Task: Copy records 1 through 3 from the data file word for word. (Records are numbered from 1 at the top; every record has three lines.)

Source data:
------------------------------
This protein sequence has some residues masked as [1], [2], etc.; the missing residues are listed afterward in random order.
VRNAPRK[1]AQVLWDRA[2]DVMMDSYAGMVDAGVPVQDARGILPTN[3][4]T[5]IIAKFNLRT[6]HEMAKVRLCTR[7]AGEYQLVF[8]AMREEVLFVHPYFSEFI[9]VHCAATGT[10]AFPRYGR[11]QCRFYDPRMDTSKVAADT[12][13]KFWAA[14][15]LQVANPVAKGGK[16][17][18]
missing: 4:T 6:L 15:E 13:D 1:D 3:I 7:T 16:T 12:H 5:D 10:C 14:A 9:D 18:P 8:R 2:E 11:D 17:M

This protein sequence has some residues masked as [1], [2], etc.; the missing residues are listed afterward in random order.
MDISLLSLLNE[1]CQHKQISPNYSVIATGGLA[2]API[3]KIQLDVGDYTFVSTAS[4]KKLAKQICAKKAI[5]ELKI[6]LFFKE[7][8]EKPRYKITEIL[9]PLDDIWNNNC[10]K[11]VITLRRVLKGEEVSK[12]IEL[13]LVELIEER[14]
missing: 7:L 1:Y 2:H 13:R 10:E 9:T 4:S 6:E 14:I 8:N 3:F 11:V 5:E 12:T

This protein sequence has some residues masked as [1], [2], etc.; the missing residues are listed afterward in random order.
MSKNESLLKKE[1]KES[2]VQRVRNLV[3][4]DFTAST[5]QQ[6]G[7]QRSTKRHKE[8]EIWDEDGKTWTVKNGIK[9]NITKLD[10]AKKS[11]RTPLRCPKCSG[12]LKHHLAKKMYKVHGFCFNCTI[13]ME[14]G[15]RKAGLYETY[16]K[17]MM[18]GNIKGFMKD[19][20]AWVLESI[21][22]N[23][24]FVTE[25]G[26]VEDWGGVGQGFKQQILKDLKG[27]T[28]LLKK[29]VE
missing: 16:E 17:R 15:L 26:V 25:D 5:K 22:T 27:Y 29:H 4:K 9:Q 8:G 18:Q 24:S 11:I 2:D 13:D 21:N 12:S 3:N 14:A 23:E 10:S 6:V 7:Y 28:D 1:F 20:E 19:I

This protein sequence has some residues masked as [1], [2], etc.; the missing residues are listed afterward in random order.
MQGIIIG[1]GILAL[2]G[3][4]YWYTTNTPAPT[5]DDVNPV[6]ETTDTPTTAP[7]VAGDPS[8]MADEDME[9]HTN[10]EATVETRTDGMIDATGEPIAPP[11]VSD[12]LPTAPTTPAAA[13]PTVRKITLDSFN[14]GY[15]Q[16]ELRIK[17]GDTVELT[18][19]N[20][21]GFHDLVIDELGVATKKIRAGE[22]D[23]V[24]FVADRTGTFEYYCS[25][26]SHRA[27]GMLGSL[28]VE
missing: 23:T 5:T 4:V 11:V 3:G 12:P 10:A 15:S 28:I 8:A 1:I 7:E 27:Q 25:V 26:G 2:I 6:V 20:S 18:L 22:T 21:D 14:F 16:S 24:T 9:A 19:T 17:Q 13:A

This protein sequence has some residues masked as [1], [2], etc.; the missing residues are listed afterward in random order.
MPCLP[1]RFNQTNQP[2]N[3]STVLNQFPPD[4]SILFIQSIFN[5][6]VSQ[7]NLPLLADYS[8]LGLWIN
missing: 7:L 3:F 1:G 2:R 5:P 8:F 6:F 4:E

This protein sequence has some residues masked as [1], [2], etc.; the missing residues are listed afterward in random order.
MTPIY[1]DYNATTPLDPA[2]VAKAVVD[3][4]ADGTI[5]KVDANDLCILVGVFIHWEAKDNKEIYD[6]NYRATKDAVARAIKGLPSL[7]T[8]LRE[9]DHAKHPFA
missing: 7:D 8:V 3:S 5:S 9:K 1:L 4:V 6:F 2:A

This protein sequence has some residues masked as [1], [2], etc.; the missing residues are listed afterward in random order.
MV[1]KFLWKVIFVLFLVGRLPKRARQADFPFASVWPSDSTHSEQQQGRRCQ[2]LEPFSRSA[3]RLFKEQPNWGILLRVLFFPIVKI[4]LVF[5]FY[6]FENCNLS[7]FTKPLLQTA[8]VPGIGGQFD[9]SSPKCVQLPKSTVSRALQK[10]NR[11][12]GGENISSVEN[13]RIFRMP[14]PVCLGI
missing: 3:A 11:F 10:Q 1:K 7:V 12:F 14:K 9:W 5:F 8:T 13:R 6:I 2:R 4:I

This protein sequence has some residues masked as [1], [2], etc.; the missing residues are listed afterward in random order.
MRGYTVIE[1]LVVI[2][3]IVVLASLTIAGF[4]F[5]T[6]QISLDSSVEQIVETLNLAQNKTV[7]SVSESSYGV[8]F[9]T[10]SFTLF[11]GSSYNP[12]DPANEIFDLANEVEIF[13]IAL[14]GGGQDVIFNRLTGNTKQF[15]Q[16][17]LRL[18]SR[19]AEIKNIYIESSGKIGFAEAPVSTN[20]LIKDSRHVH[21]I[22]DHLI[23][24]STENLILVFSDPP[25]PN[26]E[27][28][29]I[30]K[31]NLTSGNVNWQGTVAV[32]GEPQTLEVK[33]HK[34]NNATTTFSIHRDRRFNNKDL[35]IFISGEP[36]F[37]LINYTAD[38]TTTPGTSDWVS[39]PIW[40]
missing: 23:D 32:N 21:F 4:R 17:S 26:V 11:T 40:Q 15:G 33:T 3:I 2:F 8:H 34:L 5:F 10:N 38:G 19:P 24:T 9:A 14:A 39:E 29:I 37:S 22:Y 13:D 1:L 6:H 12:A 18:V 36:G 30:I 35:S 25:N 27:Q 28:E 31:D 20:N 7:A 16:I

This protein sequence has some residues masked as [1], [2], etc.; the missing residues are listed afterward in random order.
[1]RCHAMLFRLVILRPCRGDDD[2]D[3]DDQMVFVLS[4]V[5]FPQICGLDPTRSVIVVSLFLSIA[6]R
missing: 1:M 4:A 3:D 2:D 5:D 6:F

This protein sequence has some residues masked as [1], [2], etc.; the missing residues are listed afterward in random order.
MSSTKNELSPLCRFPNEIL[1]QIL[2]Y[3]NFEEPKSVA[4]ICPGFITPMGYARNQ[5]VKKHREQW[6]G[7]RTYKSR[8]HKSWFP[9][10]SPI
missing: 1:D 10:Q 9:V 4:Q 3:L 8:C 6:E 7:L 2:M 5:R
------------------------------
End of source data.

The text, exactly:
This protein sequence has some residues masked as [1], [2], etc.; the missing residues are listed afterward in random order.
VRNAPRK[1]AQVLWDRA[2]DVMMDSYAGMVDAGVPVQDARGILPTN[3][4]T[5]IIAKFNLRT[6]HEMAKVRLCTR[7]AGEYQLVF[8]AMREEVLFVHPYFSEFI[9]VHCAATGT[10]AFPRYGR[11]QCRFYDPRMDTSKVAADT[12][13]KFWAA[14][15]LQVANPVAKGGK[16][17][18]
missing: 4:T 6:L 15:E 13:D 1:D 3:I 7:T 16:T 12:H 5:D 10:C 14:A 9:D 18:P 8:R 2:E 11:D 17:M

This protein sequence has some residues masked as [1], [2], etc.; the missing residues are listed afterward in random order.
MDISLLSLLNE[1]CQHKQISPNYSVIATGGLA[2]API[3]KIQLDVGDYTFVSTAS[4]KKLAKQICAKKAI[5]ELKI[6]LFFKE[7][8]EKPRYKITEIL[9]PLDDIWNNNC[10]K[11]VITLRRVLKGEEVSK[12]IEL[13]LVELIEER[14]
missing: 7:L 1:Y 2:H 13:R 10:E 9:T 4:S 6:E 14:I 8:N 3:F 11:V 5:E 12:T

This protein sequence has some residues masked as [1], [2], etc.; the missing residues are listed afterward in random order.
MSKNESLLKKE[1]KES[2]VQRVRNLV[3][4]DFTAST[5]QQ[6]G[7]QRSTKRHKE[8]EIWDEDGKTWTVKNGIK[9]NITKLD[10]AKKS[11]RTPLRCPKCSG[12]LKHHLAKKMYKVHGFCFNCTI[13]ME[14]G[15]RKAGLYETY[16]K[17]MM[18]GNIKGFMKD[19][20]AWVLESI[21][22]N[23][24]FVTE[25]G[26]VEDWGGVGQGFKQQILKDLKG[27]T[28]LLKK[29]VE
missing: 16:E 17:R 15:L 26:V 25:D 5:K 22:T 27:Y 29:H 4:K 9:Q 8:G 18:Q 24:S 11:I 2:D 13:D 21:N 12:S 3:N 14:A 23:E 10:S 6:V 7:Y 28:D 1:F 20:E 19:I